When God manifests His presence to His church corporately, we call it revival. Revival is the glory of God coming into His temple.
Imagine His coming to a college dormitory, an entire city or a nation. The presence of God comes down and people are changed. Out of God’s presence, all the effects of revival flow:
The Key to Revival
If you are praying for revival, the most important thing you can know is this: Revival is not an “it.”
It is not a movement. It is not an activity. It is not an event.
Revival is Him. It is Jesus visiting His church.
Jesus has made us an offer. In Revelation 3:20, He says: “‘Behold, I stand at the door and knock. If anyone hears My voice and opens the door, I will come in” (NKJV).
We often tell unbelievers that this means Jesus is knocking at the door of their hearts. That’s not really what the verse is about.
It’s about Jesus knocking at the door of His church. He is saying: “Let me in! If anyone will open the door I will come in and sit down and fellowship with you.”
But how do we open the door?
Jeremiah 29:13 says, “You will seek Me and find Me, when you seek Me with all your heart.” That is God’s condition. Jesus wants to come to a people who are seeking Him with all their hearts.
Revival does not come from urging repentance (even though God wants us to repent). It does not result from seeking unity (although unity is important). It does not come from chasing after the harvest.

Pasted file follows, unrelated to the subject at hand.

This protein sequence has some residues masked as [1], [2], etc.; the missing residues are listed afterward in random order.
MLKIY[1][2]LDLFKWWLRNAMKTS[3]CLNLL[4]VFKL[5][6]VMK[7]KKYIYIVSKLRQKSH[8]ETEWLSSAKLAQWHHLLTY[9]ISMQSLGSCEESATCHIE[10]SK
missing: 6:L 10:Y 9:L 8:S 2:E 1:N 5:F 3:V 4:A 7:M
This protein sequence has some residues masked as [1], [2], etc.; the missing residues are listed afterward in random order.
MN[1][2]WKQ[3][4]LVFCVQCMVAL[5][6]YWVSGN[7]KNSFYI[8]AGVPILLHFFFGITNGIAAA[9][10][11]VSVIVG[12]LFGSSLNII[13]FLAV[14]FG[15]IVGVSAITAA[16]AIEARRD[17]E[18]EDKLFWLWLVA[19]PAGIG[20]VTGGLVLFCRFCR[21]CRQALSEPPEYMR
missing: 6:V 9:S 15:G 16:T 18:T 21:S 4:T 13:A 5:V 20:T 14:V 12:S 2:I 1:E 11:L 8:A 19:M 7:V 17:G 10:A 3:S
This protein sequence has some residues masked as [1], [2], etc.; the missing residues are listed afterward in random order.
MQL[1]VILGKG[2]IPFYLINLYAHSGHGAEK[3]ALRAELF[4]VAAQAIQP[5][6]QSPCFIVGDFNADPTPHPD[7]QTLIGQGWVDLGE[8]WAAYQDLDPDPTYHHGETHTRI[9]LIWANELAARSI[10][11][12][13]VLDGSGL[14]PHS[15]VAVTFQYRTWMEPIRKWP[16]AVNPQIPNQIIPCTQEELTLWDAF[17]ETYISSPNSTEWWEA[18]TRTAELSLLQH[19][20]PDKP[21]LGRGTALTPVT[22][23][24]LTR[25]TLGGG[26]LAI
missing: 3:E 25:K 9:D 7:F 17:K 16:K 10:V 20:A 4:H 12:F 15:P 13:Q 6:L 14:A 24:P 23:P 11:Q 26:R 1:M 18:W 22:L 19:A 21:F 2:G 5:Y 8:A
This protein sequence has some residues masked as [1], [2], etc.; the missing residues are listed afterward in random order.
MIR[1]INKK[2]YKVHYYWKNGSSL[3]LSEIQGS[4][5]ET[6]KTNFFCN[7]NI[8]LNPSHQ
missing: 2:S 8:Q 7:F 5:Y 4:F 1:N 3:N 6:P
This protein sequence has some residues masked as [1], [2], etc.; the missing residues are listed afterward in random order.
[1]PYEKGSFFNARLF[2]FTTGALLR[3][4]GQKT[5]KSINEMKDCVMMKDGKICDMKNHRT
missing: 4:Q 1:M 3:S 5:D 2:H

Revival is not found by seeking revival. Revival comes—God’s presence comes—when God’s people seek Him with all their hearts.
We believe God’s presence is about to visit His church again. We believe the great revivals of the past were merely the first fruits, the foretaste, of what is to come. We believe God is about to bring the big one.
Since the early 1990s, God has been preparing the ground. He has removed obstacles to the flow of His Spirit. He has restored an understanding of His power and gifts.
We are in the final stages of preparation. Jesus is knocking. It’s time to open the door and receive His presence.
God’s Word gives very specific instructions on how to usher in His presence. Throughout history, when God’s people have followed His instructions, His presence has come.
We’ve looked at three levels of God’s presence: His omnipresence, His indwelling presence and His manifest presence.
But there is a fourth level of God’s presence. The fourth level is His dwelling presence, or Shekinah.
God’s manifest presence can be pictured as a brief visitation of the Spirit. God’s Spirit comes and “visits” us for a moment, a day or a year. It’s a time of tremendous blessing and change, but then it ends.